Port Clinton hopes more businesses mean more business

Madison Street business owners worry empty storefronts drive customers away from the working stores PORT CLINTON Touri
May 24, 2010


Madison Street business owners worry empty storefronts drive customers away from the working stores


Tourists peering through storefront windows along Madison Street is a common sight in downtown Port Clinton.

But often the only thing looking back are their reflections.

Port Clinton's downtown is riddled with 18 empty storefronts, five of which are along Madison Street, downtown's main thoroughfare.

Donna Schulte, owner of Harbor Light Gifts, 119 Madison St., makes her customers a priority, but said the empty storefronts have kept tourists away.

"People who have come in this year have definitely commented on the lack of stores," Schulte said. "Basically, the tourism is down. Economy in general is totally down. It's not like it used to be."

Mary Snyder has sold flowers and gifts out of Mary's Blossom Shoppe, 125 Madison St., for 30 years along the city's main drag.

"Of course it's a concern. You worry about a lot of things in terms of the local economy and the impact of gas prices on tourists," Snyder said. "There's a lot of stuff we don't have here anymore."

Laura Schlacter, program manager for Main Street Port Clinton, a non-profit organization focused on revitalizing downtown, realizes business owners have a right to be concerned.

"I believe downtown is like a comb and each business is a prong," Schlacter said. "When we're missing one of the prongs in the comb, we're missing the whole dynamic of a downtown. Those vacancies hinder people from continuing to more shops further downtown."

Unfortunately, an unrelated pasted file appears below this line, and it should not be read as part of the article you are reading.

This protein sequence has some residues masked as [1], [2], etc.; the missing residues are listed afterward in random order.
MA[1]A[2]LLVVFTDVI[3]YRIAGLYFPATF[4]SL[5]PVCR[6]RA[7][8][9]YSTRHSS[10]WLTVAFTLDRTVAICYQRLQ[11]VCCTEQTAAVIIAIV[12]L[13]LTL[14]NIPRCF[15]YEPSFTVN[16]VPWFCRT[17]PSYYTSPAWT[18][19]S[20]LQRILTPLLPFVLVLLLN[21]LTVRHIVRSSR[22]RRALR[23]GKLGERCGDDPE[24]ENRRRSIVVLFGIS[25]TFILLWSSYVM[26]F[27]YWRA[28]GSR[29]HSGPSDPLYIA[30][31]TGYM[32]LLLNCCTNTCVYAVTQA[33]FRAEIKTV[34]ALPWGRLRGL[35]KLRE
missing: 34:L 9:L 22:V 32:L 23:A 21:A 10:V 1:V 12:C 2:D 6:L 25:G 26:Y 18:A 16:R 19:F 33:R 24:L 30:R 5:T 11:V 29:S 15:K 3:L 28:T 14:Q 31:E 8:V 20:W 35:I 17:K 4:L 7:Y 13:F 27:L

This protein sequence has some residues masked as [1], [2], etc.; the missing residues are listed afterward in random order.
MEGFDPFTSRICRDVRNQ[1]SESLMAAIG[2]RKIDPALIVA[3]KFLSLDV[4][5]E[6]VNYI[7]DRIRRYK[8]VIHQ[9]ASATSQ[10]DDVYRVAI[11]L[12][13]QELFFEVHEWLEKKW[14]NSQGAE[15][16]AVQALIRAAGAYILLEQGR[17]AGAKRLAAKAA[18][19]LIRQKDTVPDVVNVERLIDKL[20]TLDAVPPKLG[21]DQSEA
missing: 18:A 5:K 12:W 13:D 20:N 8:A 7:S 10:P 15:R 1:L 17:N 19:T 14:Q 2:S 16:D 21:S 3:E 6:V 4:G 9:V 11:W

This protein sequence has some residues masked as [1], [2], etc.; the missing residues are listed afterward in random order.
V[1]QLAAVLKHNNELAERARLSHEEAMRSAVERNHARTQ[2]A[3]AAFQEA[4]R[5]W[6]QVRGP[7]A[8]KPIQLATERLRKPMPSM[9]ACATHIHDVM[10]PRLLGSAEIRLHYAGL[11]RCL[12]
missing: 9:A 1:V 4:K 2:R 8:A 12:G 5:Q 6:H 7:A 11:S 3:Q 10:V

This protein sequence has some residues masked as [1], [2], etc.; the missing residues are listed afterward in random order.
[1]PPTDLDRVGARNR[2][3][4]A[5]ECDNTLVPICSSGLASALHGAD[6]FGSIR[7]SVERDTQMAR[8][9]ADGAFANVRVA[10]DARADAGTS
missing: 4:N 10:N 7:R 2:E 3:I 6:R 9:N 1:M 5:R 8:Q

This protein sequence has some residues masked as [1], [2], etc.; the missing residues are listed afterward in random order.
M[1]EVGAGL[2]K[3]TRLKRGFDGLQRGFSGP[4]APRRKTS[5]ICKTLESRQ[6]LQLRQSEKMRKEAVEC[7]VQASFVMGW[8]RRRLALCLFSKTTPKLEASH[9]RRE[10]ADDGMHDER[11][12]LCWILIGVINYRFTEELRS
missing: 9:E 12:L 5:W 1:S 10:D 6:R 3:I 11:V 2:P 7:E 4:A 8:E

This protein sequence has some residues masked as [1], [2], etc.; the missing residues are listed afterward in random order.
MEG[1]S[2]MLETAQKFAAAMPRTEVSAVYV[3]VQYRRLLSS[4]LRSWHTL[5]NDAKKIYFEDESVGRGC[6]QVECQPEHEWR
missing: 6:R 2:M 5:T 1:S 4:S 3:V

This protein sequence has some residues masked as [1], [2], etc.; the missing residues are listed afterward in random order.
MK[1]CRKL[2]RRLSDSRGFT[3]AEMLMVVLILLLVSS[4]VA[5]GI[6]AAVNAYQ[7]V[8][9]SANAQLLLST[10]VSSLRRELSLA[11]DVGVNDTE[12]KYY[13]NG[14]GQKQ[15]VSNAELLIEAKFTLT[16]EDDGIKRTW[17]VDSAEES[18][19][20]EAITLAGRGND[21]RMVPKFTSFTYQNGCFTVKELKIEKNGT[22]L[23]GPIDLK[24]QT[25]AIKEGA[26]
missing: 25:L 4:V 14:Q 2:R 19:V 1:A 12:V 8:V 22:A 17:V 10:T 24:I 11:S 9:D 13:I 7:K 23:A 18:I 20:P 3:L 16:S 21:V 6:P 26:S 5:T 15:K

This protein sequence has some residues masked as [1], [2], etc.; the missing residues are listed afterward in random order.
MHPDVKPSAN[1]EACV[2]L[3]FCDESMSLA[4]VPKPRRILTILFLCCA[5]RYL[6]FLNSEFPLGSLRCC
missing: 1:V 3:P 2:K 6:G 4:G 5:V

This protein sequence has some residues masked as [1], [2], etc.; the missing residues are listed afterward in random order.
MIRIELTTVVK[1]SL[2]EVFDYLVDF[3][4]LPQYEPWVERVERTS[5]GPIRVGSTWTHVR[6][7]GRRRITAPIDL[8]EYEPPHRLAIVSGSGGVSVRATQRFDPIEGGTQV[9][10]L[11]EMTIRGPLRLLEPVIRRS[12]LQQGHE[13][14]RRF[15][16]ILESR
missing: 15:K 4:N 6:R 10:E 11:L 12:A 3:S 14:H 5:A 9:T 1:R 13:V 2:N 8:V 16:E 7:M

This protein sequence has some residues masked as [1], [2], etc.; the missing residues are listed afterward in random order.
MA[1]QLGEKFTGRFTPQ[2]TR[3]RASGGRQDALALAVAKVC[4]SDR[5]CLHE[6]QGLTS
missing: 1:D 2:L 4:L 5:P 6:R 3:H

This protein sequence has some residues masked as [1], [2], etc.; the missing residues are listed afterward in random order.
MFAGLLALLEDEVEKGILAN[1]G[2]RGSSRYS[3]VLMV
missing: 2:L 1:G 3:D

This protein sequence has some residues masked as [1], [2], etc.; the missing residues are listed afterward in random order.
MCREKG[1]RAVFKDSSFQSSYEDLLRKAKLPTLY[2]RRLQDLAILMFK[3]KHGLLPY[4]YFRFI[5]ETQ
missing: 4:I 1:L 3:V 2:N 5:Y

Rona Rothschild is part owner of Split Winds Gallery, 104 W. Perry St., one of 174 businesses in the downtown area.

Though more businesses would bring more competition, Rothschild said that's exactly what the downtown needs.

"The more businesses, the more stimulation for the community," Rothschild said.

"The more businesses that are here -- whether they complement or compete against each other -- it creates more interest for people who live here year-round and for people who visit."

Mayor Tom Brown said a marina district project could help stimulate downtown growth.

The city council is on the verge of beginning negotiations with Puller Group, an Indianapolis-based developer for the project. Puller Group has plans to build a hotel, conference center and water park near Water Works Park.

"With the revitalization of Water Works Park, it will be an incubator for businesses downtown," Brown said. "Our dream is to fill those businesses downtown."

Brown's vision of downtown includes a good mix of restaurants and retail stores. The 19-square-block downtown has 20 retail stores and 17 restaurants. A majority of the downtown includes several service-oriented businesses.

Despite several empty store fronts, the downtown still has new blood pumping through it. Balloons, Gifts and More, Solution's and Second Street Diner have all moved into the downtown area in the last four months.

"If you look at Port Clinton, we have such a jewel here," Schlacter said. "We don't have to re-create a downtown. We have a downtown. We just need people to realize what we have and how wonderful it truly is."

Schlacter already has plans to spur interest in the development of downtown. On Aug. 10, Main Street Port Clinton is sponsoring an art showcase to bring in local artists and musicians and show residents, visitors and developers the "opportunities" available downtown.

Snyder knows it can be difficult to do business in what some call a tourist town, where a majority of business is done in the summer. But she would not want to have her business elsewhere.

"I wouldn't go anywhere else or be anywhere else," Snyder said. "I'm very fortunate, but I work hard. You have to adapt and change. You have to make that commitment and sometimes that's hard for people to understand in a small business."